Personal Injury FAQ: Concussion Injuries

ConcussionIn the medical world, a concussion is any brain injury that causes a “disruption or interruption” of normal brain functions, usually temporarily so. The science of studying and understanding concussions is still fairly young, though. If medical experts still have questions about concussions, it makes sense that the average person would, too.

In an effort to advance your understanding of concussions, which could help you avoid permanent consequences should you ever suffer one, our New York City brain injury lawyers have compiled an FAQ all about concussion injuries.

Concussion Injury: Frequently Asked Questions

  1. What can cause a concussion?

    Concussions appear to be caused by the brain actually hitting the sides of the skull. Blunt force trauma, concussive blasts from nearby explosions, or violent shaking can cause a concussion as the brain shakes around. Soldiers and athletes experience concussions at a rate much higher than most other people.
  2. If I don’t fall unconscious, could I still have a concussion?

    Yes. Many concussion injuries actually occur without the victim ever losing consciousness. Being awake and aware of your surroundings does not guarantee that you have not been concussed.
  3. What are the signs of a concussion?

    If someone is struck in the head, violently shakes, or is near a loud explosion, they may begin to experience strong headaches, a stupor, feel nauseated, and have uncharacteristic mood swings. If the concussion is severe, they may begin to vomit, lose hearing or sight, and experience immediate memory loss.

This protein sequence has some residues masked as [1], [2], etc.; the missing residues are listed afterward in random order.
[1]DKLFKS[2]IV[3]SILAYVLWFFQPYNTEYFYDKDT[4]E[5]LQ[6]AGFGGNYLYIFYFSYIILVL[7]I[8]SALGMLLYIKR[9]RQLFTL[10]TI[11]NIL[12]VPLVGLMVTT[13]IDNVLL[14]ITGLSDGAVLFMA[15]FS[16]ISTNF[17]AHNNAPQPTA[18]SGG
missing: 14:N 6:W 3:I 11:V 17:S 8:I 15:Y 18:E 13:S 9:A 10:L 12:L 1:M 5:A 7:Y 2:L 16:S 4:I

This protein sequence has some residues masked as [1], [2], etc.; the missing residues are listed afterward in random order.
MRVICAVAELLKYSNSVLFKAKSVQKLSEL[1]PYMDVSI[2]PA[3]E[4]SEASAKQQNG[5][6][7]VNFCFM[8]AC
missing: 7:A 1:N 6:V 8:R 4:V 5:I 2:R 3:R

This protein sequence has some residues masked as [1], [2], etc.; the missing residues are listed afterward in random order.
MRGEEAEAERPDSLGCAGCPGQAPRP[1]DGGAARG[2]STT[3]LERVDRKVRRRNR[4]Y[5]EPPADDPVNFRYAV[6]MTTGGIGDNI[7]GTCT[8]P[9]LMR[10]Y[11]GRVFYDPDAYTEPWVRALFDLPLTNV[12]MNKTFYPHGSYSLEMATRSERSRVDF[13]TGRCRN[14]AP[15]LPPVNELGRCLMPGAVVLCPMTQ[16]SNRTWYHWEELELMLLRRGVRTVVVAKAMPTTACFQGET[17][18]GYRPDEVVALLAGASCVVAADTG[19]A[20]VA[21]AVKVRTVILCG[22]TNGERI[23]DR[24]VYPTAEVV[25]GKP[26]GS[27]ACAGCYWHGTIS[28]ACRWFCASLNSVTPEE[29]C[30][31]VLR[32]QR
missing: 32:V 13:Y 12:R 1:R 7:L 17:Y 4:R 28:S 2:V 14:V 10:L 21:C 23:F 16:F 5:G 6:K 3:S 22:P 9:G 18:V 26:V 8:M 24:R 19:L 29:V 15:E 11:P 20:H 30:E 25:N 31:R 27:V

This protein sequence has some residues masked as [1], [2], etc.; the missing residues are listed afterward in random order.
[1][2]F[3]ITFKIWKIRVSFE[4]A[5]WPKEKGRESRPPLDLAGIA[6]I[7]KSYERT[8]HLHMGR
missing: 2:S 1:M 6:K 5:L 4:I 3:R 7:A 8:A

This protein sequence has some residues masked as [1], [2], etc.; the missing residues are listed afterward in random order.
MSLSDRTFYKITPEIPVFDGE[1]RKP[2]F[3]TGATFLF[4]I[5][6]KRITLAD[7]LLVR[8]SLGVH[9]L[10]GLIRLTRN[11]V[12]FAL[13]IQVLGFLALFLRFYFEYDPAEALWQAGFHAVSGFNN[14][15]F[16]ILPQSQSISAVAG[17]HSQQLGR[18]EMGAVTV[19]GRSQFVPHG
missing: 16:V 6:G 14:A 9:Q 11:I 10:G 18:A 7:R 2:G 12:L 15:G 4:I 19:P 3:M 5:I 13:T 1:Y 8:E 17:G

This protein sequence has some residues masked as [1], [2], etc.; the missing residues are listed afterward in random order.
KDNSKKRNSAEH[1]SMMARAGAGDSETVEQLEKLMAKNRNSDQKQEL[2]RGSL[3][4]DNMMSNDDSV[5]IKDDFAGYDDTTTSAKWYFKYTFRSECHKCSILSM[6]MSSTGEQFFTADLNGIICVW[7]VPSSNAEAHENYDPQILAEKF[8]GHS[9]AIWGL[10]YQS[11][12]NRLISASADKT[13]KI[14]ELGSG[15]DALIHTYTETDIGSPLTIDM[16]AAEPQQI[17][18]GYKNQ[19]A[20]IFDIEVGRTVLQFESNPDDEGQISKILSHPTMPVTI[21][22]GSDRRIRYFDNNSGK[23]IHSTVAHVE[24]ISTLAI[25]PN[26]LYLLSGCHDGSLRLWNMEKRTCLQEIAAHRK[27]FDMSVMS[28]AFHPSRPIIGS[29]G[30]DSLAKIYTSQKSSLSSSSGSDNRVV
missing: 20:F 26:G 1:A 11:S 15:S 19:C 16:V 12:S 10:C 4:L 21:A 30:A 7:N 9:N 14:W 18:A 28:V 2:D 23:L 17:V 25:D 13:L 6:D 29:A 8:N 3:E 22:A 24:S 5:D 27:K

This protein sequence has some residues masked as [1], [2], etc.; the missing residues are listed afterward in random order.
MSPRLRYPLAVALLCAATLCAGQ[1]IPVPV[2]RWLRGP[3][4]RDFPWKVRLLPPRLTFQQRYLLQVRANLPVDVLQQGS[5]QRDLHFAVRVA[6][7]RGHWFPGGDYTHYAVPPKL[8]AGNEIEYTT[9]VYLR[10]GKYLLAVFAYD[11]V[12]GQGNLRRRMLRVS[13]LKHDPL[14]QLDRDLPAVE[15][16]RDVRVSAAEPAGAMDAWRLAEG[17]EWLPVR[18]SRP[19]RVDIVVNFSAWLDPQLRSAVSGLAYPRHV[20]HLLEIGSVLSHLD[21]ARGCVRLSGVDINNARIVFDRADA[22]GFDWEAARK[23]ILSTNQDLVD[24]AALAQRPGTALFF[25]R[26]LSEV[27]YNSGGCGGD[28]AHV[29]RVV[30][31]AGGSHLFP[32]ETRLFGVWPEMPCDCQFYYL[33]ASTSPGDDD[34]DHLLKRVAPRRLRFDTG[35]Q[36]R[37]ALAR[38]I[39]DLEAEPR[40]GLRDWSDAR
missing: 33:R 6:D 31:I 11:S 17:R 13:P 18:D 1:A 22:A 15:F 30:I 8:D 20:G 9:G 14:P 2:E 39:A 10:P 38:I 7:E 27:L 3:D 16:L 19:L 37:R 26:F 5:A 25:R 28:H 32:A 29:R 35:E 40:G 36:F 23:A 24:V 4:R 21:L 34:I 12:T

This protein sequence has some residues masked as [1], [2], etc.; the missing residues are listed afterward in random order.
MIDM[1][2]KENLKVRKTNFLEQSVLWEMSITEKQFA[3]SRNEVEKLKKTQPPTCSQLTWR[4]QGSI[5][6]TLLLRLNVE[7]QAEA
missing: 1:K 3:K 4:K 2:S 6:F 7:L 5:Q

4. Will concussion symptoms last a long time?

    If a concussion is properly treated as soon as it is diagnosed, most symptoms should fade away over the course of a week or less. Without treatment, traumatic brain damage could occur and cause semi-permanent or permanent symptoms.
  5. If I have a concussion, can I fall asleep?

    It depends on the severity of your concussion. If someone with a concussion seems to be aware of themselves, their condition, and has cognitive control – talking fairly normally, walking fine, etc. – sleep should not be harmful. If someone with a concussion has severe symptoms, such as balance issues and dilated pupils, they should be kept awake at all costs. The safe bet in every case is to stay awake until you see a medical physician who can advise you further.
  6. Can athletes stay in the game after experiencing a concussion?

    No. Concussion injuries appear to be multiplicative, meaning they get dramatically worse with each subsequent concussion. Wearing proper headgear will not guarantee protection from concussions. In some cases, to protect the athlete’s health, it may be necessary to remove them from all sports permanently after even just one concussion.
  7. Why do men get more concussions than women?

    Some studies have found that men are more likely to get concussions than women – this is misleading information. Men and women both have equal chances of suffering a brain injury and concussion. The information is skewed against men only because men are more likely to play high contact sports or enroll in frontline military work. Nothing about their sex, DNA, or hormones plays a role in causing concussions.

If you need our help for a legal matter pertaining to a brain injury that you or a loved one suffered due to another’s negligence,
be sure to call us at (646) 461-4009 at your earliest convenience.